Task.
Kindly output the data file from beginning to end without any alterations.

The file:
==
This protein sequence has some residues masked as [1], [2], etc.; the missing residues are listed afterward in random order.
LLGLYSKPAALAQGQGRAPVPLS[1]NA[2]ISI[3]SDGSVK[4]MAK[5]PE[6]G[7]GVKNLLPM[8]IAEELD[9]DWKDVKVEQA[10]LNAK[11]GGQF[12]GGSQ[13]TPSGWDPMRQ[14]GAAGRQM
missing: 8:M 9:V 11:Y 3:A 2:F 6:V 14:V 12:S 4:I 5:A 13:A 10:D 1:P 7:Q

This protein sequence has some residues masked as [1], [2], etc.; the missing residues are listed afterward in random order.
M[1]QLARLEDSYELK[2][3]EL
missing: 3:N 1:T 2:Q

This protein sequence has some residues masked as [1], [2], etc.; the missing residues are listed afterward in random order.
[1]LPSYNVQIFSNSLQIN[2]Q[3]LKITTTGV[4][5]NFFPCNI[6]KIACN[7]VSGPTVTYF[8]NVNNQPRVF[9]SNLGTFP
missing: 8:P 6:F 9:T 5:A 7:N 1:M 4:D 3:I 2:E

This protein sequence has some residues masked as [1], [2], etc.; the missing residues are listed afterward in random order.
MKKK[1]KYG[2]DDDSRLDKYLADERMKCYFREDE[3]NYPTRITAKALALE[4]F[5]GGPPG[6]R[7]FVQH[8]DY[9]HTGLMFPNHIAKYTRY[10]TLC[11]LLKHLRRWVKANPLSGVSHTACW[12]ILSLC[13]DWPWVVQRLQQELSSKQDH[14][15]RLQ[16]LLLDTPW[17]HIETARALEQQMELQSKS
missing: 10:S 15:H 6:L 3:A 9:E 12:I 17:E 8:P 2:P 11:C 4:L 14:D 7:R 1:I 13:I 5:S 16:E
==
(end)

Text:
This protein sequence has some residues masked as [1], [2], etc.; the missing residues are listed afterward in random order.
LLGLYSKPAALAQGQGRAPVPLS[1]NA[2]ISI[3]SDGSVK[4]MAK[5]PE[6]G[7]GVKNLLPM[8]IAEELD[9]DWKDVKVEQA[10]LNAK[11]GGQF[12]GGSQ[13]TPSGWDPMRQ[14]GAAGRQM
missing: 8:M 9:V 11:Y 3:A 2:F 6:V 14:V 12:S 4:I 5:A 13:A 10:D 1:P 7:Q

This protein sequence has some residues masked as [1], [2], etc.; the missing residues are listed afterward in random order.
M[1]QLARLEDSYELK[2][3]EL
missing: 3:N 1:T 2:Q

This protein sequence has some residues masked as [1], [2], etc.; the missing residues are listed afterward in random order.
[1]LPSYNVQIFSNSLQIN[2]Q[3]LKITTTGV[4][5]NFFPCNI[6]KIACN[7]VSGPTVTYF[8]NVNNQPRVF[9]SNLGTFP
missing: 8:P 6:F 9:T 5:A 7:N 1:M 4:D 3:I 2:E

This protein sequence has some residues masked as [1], [2], etc.; the missing residues are listed afterward in random order.
MKKK[1]KYG[2]DDDSRLDKYLADERMKCYFREDE[3]NYPTRITAKALALE[4]F[5]GGPPG[6]R[7]FVQH[8]DY[9]HTGLMFPNHIAKYTRY[10]TLC[11]LLKHLRRWVKANPLSGVSHTACW[12]ILSLC[13]DWPWVVQRLQQELSSKQDH[14][15]RLQ[16]LLLDTPW[17]HIETARALEQQMELQSKS
missing: 10:S 15:H 6:L 3:A 9:E 12:I 17:E 8:P 2:P 11:C 4:L 14:D 7:R 1:I 13:I 5:S 16:E